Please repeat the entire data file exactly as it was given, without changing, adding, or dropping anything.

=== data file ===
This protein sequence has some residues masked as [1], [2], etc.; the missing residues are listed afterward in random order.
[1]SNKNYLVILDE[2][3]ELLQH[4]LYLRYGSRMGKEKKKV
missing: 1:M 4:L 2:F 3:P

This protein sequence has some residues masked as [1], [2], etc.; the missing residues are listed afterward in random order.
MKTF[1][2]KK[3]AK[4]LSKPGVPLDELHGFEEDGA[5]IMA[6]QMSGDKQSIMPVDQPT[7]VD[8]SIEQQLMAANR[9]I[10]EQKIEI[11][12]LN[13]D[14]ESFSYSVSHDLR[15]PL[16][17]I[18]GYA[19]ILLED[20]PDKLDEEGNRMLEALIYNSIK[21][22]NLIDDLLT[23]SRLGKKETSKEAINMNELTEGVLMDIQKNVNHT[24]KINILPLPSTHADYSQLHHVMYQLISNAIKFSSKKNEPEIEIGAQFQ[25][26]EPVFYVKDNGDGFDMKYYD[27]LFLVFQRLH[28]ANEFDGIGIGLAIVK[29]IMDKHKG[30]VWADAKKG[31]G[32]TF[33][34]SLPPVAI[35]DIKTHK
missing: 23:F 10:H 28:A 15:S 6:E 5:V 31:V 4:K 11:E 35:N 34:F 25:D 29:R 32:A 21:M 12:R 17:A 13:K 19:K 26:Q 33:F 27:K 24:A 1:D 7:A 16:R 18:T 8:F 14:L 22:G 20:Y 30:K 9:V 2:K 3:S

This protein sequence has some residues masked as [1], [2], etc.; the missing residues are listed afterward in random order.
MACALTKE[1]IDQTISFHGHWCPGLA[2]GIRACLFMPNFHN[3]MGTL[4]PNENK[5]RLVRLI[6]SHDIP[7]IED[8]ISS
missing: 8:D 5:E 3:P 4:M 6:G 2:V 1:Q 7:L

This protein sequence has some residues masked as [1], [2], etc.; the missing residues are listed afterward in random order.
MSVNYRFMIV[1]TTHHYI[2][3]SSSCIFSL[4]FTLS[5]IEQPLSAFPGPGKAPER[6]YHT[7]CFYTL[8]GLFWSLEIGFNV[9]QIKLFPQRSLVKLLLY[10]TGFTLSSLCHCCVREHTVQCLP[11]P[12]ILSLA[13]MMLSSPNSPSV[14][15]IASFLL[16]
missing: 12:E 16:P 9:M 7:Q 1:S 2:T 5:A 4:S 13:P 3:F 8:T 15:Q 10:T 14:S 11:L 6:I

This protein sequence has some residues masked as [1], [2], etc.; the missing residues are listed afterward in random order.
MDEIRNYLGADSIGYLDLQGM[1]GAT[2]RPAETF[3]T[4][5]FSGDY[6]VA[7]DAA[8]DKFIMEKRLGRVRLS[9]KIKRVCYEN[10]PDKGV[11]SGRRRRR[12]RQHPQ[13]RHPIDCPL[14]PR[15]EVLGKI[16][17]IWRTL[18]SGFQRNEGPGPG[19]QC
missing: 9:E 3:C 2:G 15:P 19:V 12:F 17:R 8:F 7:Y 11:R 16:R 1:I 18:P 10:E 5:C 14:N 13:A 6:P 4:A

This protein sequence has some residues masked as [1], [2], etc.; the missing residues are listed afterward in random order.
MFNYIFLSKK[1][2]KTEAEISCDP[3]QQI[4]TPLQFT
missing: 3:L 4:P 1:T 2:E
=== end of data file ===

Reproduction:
This protein sequence has some residues masked as [1], [2], etc.; the missing residues are listed afterward in random order.
[1]SNKNYLVILDE[2][3]ELLQH[4]LYLRYGSRMGKEKKKV
missing: 1:M 4:L 2:F 3:P

This protein sequence has some residues masked as [1], [2], etc.; the missing residues are listed afterward in random order.
MKTF[1][2]KK[3]AK[4]LSKPGVPLDELHGFEEDGA[5]IMA[6]QMSGDKQSIMPVDQPT[7]VD[8]SIEQQLMAANR[9]I[10]EQKIEI[11][12]LN[13]D[14]ESFSYSVSHDLR[15]PL[16][17]I[18]GYA[19]ILLED[20]PDKLDEEGNRMLEALIYNSIK[21][22]NLIDDLLT[23]SRLGKKETSKEAINMNELTEGVLMDIQKNVNHT[24]KINILPLPSTHADYSQLHHVMYQLISNAIKFSSKKNEPEIEIGAQFQ[25][26]EPVFYVKDNGDGFDMKYYD[27]LFLVFQRLH[28]ANEFDGIGIGLAIVK[29]IMDKHKG[30]VWADAKKG[31]G[32]TF[33][34]SLPPVAI[35]DIKTHK
missing: 23:F 10:H 28:A 15:S 6:E 5:V 31:V 4:K 11:E 35:N 34:F 25:D 29:R 32:A 21:M 12:R 17:A 13:K 19:K 26:Q 33:F 27:K 24:A 1:D 7:A 16:R 18:T 8:F 14:L 22:G 20:Y 30:K 9:V 2:K 3:S

This protein sequence has some residues masked as [1], [2], etc.; the missing residues are listed afterward in random order.
MACALTKE[1]IDQTISFHGHWCPGLA[2]GIRACLFMPNFHN[3]MGTL[4]PNENK[5]RLVRLI[6]SHDIP[7]IED[8]ISS
missing: 8:D 5:E 3:P 4:M 6:G 2:V 1:Q 7:L

This protein sequence has some residues masked as [1], [2], etc.; the missing residues are listed afterward in random order.
MSVNYRFMIV[1]TTHHYI[2][3]SSSCIFSL[4]FTLS[5]IEQPLSAFPGPGKAPER[6]YHT[7]CFYTL[8]GLFWSLEIGFNV[9]QIKLFPQRSLVKLLLY[10]TGFTLSSLCHCCVREHTVQCLP[11]P[12]ILSLA[13]MMLSSPNSPSV[14][15]IASFLL[16]
missing: 12:E 16:P 9:M 7:Q 1:S 2:T 5:A 4:S 13:P 3:F 8:T 15:Q 10:T 14:S 11:L 6:I

This protein sequence has some residues masked as [1], [2], etc.; the missing residues are listed afterward in random order.
MDEIRNYLGADSIGYLDLQGM[1]GAT[2]RPAETF[3]T[4][5]FSGDY[6]VA[7]DAA[8]DKFIMEKRLGRVRLS[9]KIKRVCYEN[10]PDKGV[11]SGRRRRR[12]RQHPQ[13]RHPIDCPL[14]PR[15]EVLGKI[16][17]IWRTL[18]SGFQRNEGPGPG[19]QC
missing: 9:E 3:C 2:G 15:P 19:V 12:F 17:R 8:F 7:Y 11:R 16:R 1:I 18:P 10:E 5:C 14:N 13:A 6:P 4:A

This protein sequence has some residues masked as [1], [2], etc.; the missing residues are listed afterward in random order.
MFNYIFLSKK[1][2]KTEAEISCDP[3]QQI[4]TPLQFT
missing: 3:L 4:P 1:T 2:E